ORIGINS

William Hill Old ShopIt all began in 1934, at a time when betting activities and gambling in general were rather shady. There was no governing body for the industry, bookies were not legally bound to honor their payments and the system lacked regulation. Seizing upon the opportunity, Birmingham-native William Hill founds the current company in 1934 as an organization that refused to deal in cash and only accepted checks in advance of betting events. Despite still being technically illegal and also a small operation, the firm was gaining credibility and the betting system employed explored loopholes, like postal or credit betting, which were not forbidden by British law. The telephone was the main device involved in receiving wagers and generally communicating any useful information, thus further removing WH from the stereotypically suspicious perception that bookies were assigned during those times.

INITIAL PROGRESS

Building up on that, the establishment managed to not only remain in the market, but also acquire such great attributes as trustworthiness, honesty and expertise. They were the driving force behind successes achieved during the following three decades and afforded William the founder the opportunity to constantly gain capital (unlike his business ventures before ’34). Since horses were his passion, he was also able to start breeding some high-performance ones that won races throughout the ’40s and ’50s. Mr. Hill even lived to witness the legalization of sports betting. In 1960, the British government passed the Betting and Gaming Act that provided for the legal opening of betting shops beginning on May 1 of the following year. The initiative was supported by society and also by the Church of England, but when put into action, it did not enthuse Mr. Hill (he even declared legal betting shops to be “a cancer on society”, possibly due to their high number and sometimes not-so-respectable venues). Only in 1966 did he finally assent to the idea, opening his first betting house. William Hill Betting HouseThe move came more as a response to competitors, who had gained a significant edge on him, but it also allowed Mr.Hill to improve his still small business during his final years, as he retired in 1970. Television greatly aided the company right after going legal, as it transformed the entire stigma associated with gambling. Now it was a leisure activity: the shops were equipped with TV sets and offered other amenities, thus becoming cool hang-outs, quite a change from the smoky locales that always featured blacked-out, closed windows. Any event that had been wagered on could be watched live, one could have been tempted to bet just for the sake of the wide availability of live event coverage and the friendly atmosphere to be encountered at shops.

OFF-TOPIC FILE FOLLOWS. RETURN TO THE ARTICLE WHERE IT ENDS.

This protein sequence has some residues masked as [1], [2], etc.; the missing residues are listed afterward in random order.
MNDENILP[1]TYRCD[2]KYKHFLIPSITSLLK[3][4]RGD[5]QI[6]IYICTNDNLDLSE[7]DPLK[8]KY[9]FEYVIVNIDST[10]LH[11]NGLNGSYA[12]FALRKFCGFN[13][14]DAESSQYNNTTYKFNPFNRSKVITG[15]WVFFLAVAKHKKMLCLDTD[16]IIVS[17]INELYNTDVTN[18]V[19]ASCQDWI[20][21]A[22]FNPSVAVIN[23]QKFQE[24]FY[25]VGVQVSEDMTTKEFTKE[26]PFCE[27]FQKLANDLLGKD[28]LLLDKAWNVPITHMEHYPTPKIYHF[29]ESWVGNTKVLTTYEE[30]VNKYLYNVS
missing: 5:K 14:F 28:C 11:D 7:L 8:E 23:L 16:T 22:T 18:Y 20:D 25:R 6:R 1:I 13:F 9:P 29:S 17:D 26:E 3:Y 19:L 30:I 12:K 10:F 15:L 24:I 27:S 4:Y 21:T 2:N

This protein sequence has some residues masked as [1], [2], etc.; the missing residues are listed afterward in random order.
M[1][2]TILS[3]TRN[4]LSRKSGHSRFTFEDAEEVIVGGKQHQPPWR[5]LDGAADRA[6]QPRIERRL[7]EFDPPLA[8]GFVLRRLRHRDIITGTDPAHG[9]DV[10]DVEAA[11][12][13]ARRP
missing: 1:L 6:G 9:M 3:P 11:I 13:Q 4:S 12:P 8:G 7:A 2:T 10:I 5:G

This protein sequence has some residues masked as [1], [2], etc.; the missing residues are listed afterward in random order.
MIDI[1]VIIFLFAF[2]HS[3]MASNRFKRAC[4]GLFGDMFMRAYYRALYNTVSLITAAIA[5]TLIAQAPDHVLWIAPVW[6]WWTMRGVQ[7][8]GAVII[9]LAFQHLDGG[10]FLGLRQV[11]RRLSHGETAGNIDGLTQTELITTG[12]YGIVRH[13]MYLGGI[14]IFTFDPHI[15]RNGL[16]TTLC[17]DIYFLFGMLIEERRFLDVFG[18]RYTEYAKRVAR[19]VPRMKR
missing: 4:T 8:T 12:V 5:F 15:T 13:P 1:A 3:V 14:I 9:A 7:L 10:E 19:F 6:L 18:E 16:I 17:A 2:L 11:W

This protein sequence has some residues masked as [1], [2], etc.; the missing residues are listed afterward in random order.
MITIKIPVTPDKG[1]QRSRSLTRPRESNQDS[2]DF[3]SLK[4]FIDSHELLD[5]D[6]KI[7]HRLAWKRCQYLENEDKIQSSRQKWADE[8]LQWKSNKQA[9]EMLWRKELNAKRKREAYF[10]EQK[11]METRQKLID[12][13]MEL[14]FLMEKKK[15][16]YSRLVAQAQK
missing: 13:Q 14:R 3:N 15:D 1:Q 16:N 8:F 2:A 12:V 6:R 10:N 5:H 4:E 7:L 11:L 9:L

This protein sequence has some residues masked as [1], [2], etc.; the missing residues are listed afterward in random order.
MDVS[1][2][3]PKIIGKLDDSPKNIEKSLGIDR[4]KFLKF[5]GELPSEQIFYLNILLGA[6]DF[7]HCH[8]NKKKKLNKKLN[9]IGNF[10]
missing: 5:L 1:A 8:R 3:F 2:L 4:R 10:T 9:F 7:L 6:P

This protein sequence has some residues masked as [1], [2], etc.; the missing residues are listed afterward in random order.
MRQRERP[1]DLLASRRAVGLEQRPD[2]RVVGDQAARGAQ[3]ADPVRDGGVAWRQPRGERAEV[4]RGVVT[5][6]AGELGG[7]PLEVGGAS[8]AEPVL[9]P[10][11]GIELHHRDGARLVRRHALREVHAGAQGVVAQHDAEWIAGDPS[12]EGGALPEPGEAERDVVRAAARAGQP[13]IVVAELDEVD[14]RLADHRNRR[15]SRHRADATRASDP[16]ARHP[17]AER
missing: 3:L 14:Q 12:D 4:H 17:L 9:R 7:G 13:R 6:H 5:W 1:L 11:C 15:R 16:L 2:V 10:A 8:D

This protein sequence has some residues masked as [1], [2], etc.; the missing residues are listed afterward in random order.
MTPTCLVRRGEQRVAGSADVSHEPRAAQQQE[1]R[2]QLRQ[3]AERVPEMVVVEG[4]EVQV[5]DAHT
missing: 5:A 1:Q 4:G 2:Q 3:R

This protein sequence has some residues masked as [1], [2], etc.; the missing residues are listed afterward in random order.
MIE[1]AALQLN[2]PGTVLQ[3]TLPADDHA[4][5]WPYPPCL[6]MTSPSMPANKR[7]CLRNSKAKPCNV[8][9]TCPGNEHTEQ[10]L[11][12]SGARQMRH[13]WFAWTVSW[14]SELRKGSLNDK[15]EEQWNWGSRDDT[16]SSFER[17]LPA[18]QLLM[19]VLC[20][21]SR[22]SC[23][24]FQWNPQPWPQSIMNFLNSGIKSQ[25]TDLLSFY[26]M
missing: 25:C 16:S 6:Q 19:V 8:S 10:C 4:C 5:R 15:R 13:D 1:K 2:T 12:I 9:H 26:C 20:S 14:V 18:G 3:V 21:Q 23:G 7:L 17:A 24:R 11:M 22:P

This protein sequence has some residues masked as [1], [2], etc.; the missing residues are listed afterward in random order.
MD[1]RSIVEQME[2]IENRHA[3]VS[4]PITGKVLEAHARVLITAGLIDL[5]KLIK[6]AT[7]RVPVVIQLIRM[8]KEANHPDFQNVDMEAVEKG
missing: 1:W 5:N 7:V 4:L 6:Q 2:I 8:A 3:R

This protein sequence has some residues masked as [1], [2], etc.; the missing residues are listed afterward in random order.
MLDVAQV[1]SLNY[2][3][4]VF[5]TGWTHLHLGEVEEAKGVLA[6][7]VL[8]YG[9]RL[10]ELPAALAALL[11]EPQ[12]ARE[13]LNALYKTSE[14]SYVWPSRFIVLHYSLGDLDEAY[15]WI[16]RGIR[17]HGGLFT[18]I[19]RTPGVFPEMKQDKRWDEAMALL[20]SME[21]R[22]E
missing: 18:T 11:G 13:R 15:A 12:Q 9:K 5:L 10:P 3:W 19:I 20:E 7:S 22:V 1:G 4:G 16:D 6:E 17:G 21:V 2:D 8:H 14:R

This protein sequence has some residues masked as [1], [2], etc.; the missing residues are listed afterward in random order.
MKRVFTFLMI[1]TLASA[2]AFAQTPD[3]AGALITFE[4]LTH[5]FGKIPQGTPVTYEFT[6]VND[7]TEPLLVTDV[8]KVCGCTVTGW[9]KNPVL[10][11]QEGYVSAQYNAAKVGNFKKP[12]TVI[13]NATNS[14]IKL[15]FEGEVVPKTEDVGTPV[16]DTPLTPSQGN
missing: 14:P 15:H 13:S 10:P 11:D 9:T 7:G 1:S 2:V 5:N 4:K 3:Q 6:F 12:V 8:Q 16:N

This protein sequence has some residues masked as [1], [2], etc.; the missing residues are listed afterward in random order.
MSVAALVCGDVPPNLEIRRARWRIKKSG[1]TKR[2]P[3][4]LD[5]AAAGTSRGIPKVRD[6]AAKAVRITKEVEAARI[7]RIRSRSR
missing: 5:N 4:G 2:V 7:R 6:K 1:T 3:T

BECOMING A MARKET GIANT

As soon as Mr. William Hill was no longer active within the company, its ownership kept changing hands: in 1971, the year of its founder’s death, WH was acquired by the Sears Holdings Group. Their property rights extended only until 1988, when Grand Metropolitan bought the brand and merged it with another company owned by them, Mecca Bookmakers, under the name of William Hill. That format lasted considerably less – a year – since the firm was re-bought in 1989, this time having Brent Walker as its owner. In 1997, the Japanese bank Nomura mounted a leveraged buyout of 700 million GBP in order to become the next proprietor but only continued in that status for merely two years. Since 1999, the ownership remained unchanged, though.